The Limits of
The two women walked slowly through the cornfields, heading toward the forest that surrounded the village compound. Following Seneca custom, the younger woman had prepared a place in the woods to give birth. Now that her time had come, she was going there with her mother, a village healer and midwife.
The older woman followed the younger, who moved steadily ahead despite the pains that came every few minutes. She was well prepared to give birth, for she was strong and healthy and, although this child would be her first, unafraid. Her mother had taught her the ways of women, and she knew that the pain of this birth, though strong, would last only a short while. She was confident she would bear her labor as a dignified Seneca woman should, without crying out. If she did give in to the pain, her people believed the child would suffer. Girls born of such mothers were known to be illnatured, and boys proved cowardly in warfare. If her husband heard of her weakness, he would be ashamed.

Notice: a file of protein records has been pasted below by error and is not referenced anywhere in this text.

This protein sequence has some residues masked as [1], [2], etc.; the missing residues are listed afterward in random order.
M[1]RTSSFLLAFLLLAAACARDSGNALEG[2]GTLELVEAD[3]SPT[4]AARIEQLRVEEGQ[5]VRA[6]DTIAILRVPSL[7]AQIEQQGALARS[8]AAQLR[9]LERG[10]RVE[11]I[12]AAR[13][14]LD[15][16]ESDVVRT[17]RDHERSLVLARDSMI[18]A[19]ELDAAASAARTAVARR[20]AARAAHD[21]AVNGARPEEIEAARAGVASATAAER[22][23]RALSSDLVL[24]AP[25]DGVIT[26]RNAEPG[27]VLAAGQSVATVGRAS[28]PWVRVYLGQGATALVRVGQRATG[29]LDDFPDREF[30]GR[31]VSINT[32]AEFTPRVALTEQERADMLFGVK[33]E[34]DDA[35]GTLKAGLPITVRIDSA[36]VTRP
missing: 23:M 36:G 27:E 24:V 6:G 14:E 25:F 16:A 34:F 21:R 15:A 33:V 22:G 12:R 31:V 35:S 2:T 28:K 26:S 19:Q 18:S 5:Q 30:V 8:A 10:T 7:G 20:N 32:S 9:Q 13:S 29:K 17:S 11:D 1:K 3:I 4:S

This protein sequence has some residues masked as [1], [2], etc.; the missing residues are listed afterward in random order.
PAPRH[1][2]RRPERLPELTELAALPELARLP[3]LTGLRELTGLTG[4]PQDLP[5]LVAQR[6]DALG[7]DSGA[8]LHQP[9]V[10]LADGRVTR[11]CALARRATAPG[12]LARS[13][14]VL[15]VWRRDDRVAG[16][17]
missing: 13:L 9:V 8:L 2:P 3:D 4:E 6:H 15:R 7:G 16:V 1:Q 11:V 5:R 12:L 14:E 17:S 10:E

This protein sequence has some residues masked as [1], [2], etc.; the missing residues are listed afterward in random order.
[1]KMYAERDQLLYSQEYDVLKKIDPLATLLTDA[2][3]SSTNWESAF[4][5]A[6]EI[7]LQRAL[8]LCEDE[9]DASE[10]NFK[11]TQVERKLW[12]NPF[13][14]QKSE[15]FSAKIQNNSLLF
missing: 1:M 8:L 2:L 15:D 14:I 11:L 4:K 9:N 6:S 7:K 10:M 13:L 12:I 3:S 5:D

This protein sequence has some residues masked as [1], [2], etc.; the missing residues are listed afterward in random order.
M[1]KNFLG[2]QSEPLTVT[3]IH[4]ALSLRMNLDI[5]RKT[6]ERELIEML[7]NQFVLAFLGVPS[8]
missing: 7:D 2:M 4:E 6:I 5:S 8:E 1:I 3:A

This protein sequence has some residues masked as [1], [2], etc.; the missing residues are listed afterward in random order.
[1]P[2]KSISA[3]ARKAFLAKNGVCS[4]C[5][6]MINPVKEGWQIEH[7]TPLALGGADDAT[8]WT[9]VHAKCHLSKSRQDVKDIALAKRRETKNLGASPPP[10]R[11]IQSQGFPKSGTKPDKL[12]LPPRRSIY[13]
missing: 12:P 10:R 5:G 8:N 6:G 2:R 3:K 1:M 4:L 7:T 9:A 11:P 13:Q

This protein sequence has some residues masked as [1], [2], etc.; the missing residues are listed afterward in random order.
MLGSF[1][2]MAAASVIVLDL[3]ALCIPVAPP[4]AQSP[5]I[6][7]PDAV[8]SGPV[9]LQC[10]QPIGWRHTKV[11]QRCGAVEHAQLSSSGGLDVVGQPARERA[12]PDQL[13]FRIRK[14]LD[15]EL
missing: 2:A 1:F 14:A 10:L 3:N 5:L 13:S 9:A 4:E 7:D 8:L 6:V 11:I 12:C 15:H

They turned toward the sound of the brook that ran past their village on the eastern side and stopped a few hundred yards into the woods. The spot was close to their fields yet private, shielded on two sides by young hemlocks and bounded on a third by the brook, where the child would be dipped soon after birth. The washing was meant not only to clean and stimulate the child, but also to harden it against the coming rigors of Indian life. The mother approved of her daughter’s choice and the way she had swept the earth and covered the ground with pine needles and hemlock boughs. On the ground, they laid the blankets they had brought. As night was approaching and the season was cold, the mother built a fire to warm them.
The midwife admired the endurance of her daughter, who laid down only between her pains, gathering herself for the effort to kneel through each contraction. The labor was long because it was her first. Despite the fact that she had remained in the village throughout the entire first day of her birth pains, working on her pelts, preparing food for her husband, and helping care for her sister’s children, the wait in the woods